The Deeper Issue at Hand
Here are a couple of compelling excerpts:
To put it simply, the 2008 Presidential race will not be over politics but -- as it was in 2000 and 2004 -- over the purpose of politics. In that sense it will be a meta-debate, and one that many will miss because they thought it was settled long ago.In fact, what makes all this more troubling is that for the fundamentalists (the arch conservatives), they feel an obligation to God in addition to their ideology. They see themselves bringing "right" to the world. As Francis Schaeffer once expressed (paraphrase), If we bring God's laws to the nation, everyone benefits even if they don't want them because we know they are true and they are the best for everyone.
Here then are the disputants in this argument over what politics is for in the first place. On the one hand, there are those who think that political argument is best aimed at perfecting a pluralistic society of equal citizens who do not agree on metaphysical questions of purpose and meaning, but nevertheless wish to live together under conditions of amicable cooperation, and on the other hand those who think that political debate is about winning, precisely, the metaphysical argument -- about settling fundamental questions of purpose and meaning on the public stage.
Pluralists do not want to address metaphysical questions on the public-political stage. This is not because they think they cannot win but because they think they should not win. Religio-philosophical victory in a political -- as opposed to dinner-table -- setting has, pluralists think, no upside. We get along as a people in the first place because we first agreed that religio-philosophical issues are not something we need to agree upon. We don't debate those matters at the ballot box. Rather, we need only agree on the best ways to further our society to the benefit of all, so that we may in our own ways address questions of purpose and meaning at home. A home secured by a concern for the general welfare.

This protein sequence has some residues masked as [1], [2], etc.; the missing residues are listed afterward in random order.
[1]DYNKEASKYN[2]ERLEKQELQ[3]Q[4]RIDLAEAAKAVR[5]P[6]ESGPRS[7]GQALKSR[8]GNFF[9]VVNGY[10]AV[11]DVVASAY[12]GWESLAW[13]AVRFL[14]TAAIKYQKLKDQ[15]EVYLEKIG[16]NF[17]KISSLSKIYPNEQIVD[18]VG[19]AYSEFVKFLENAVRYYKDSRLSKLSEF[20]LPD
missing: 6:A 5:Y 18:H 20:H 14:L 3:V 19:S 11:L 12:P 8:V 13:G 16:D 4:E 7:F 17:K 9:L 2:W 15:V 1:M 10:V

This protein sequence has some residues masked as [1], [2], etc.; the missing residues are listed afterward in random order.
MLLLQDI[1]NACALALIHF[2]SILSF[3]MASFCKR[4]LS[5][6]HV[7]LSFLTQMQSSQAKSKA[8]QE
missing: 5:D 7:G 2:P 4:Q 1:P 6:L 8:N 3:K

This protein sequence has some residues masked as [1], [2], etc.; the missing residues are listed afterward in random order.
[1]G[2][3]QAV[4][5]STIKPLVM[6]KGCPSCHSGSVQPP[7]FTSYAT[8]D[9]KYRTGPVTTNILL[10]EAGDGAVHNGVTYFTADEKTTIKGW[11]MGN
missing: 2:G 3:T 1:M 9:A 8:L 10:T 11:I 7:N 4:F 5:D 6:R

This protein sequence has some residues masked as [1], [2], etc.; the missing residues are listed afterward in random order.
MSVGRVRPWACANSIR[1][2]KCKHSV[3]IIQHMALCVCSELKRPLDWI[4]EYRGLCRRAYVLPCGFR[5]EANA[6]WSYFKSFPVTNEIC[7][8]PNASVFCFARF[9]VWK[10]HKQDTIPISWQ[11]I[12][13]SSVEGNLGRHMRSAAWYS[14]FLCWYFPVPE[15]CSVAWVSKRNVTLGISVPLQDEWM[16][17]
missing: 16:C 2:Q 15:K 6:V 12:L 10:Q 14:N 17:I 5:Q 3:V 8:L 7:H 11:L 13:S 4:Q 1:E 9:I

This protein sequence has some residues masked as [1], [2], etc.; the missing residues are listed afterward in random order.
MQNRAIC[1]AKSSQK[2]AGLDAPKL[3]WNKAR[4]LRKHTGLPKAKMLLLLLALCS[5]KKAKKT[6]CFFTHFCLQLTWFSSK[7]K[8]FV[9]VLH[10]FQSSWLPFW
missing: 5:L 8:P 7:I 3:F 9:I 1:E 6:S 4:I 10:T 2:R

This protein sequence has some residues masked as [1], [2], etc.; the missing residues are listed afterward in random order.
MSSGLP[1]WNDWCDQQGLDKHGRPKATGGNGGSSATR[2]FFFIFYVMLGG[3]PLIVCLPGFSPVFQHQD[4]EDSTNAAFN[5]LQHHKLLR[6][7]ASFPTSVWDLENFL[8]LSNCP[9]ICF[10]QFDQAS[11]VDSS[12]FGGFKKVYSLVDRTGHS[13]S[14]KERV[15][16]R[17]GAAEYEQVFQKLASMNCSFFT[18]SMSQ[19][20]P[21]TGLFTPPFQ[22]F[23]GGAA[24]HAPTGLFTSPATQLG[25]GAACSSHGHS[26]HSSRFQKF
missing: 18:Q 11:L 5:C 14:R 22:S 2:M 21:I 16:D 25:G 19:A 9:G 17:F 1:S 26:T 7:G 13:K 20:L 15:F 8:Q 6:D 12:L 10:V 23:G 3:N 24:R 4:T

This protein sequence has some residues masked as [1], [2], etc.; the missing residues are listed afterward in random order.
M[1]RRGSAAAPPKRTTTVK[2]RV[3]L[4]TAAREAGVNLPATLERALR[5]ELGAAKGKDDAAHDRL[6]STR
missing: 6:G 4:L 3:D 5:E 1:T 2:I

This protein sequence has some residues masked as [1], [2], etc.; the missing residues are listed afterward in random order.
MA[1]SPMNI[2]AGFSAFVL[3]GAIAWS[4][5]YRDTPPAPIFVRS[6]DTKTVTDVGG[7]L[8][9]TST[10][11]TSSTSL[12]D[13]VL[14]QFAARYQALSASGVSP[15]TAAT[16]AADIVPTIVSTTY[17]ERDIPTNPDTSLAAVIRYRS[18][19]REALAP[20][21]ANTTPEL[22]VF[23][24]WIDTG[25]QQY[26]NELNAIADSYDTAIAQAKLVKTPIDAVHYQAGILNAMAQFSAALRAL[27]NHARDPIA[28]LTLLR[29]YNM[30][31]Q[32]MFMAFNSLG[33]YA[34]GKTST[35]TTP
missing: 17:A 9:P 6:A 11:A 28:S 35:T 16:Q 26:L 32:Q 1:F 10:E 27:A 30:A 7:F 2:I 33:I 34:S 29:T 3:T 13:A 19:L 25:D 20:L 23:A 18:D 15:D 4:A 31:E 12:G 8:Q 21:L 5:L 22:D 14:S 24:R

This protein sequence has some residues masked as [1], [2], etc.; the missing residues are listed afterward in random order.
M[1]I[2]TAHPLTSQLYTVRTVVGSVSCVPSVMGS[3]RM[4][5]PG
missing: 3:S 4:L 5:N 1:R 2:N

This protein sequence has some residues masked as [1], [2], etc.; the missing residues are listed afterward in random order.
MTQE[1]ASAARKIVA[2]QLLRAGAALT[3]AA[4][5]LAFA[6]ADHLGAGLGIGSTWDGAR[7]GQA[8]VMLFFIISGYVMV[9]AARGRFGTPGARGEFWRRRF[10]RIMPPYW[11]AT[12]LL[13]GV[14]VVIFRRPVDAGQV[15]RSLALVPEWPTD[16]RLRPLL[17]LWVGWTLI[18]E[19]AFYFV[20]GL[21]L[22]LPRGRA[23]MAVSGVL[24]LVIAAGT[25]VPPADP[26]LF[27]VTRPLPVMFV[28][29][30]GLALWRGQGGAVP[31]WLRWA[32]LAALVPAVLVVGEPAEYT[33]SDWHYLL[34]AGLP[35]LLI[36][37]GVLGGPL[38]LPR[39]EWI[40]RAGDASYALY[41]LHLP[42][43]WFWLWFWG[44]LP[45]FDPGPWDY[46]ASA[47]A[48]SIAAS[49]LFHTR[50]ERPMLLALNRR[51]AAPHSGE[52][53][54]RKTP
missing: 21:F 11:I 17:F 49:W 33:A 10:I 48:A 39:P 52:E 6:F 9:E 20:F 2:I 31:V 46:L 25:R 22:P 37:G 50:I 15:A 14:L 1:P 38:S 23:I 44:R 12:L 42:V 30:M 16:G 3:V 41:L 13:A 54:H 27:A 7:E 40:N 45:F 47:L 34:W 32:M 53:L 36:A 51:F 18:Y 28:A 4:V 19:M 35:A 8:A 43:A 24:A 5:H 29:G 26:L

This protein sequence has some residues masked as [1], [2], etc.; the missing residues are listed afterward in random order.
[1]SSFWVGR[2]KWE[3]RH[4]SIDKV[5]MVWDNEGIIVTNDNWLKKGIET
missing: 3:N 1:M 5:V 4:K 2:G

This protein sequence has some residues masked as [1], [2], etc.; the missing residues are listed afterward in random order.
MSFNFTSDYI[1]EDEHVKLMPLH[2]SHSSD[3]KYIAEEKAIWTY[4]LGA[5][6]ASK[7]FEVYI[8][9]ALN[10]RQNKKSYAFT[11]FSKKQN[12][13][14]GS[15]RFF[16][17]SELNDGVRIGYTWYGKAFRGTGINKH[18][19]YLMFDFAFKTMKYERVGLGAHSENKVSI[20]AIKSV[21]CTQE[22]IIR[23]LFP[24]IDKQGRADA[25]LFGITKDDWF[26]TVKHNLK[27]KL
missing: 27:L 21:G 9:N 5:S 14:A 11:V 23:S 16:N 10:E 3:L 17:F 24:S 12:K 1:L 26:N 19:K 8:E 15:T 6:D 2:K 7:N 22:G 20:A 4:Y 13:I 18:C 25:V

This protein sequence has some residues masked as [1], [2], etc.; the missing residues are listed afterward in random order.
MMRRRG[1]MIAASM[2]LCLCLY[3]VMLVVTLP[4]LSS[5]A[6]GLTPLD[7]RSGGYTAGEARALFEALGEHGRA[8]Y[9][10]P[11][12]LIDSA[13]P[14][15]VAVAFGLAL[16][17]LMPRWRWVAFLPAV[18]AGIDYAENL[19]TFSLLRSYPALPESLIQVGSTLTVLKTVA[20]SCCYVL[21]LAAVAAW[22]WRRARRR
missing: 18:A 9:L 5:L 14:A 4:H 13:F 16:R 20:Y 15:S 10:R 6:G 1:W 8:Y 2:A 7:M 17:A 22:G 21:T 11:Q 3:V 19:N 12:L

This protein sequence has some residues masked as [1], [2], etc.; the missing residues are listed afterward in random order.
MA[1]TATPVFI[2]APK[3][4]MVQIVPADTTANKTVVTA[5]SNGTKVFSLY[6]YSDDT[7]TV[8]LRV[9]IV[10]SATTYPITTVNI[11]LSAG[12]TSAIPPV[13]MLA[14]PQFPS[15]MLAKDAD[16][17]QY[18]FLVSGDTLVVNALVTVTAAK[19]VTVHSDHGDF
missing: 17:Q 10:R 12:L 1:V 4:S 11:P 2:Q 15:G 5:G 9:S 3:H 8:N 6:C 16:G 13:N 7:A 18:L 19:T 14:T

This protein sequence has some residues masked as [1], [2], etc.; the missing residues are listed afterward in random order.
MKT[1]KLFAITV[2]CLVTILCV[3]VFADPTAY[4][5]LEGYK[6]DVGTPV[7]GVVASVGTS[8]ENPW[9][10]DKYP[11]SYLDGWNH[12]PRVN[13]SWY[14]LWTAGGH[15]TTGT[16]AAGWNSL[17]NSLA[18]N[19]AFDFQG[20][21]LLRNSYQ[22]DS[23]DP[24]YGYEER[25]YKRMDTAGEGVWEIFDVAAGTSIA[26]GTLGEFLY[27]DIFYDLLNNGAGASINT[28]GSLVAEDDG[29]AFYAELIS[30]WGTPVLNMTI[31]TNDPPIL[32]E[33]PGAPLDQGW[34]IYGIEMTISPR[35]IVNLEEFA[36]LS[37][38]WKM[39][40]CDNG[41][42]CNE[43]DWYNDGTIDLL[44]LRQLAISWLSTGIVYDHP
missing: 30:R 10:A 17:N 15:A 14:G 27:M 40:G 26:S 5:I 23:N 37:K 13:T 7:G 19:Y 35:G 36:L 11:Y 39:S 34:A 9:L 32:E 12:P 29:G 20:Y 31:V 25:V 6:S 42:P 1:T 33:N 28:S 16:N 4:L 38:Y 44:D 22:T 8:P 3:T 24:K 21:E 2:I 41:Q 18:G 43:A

Fundamentalists assume that the stakes are higher. That what everyone is debating is a question that has, secretly or not, deep and abiding metaphysical import. That is why when fundamentalists are told that Obama is a Muslim, they take great notice. Not because they care what Obama's religion is, but rather because they assume that Obama, like everyone else, is in a metaphysical argument, and means to win it. If he wins, they lose. And the pot could not be fuller. As far as this goes, it does not even matter whether Obama really is a Muslim, only that his answers to the metaphysical questions are somehow different. The fact that Obama, being a pluralist, does not take himself to be having that debate, only causes cognitive dissonance and the appearance that he is trying to win underhandedly. To a fundamentalist, everyone is always trying to win the metaphysical debate.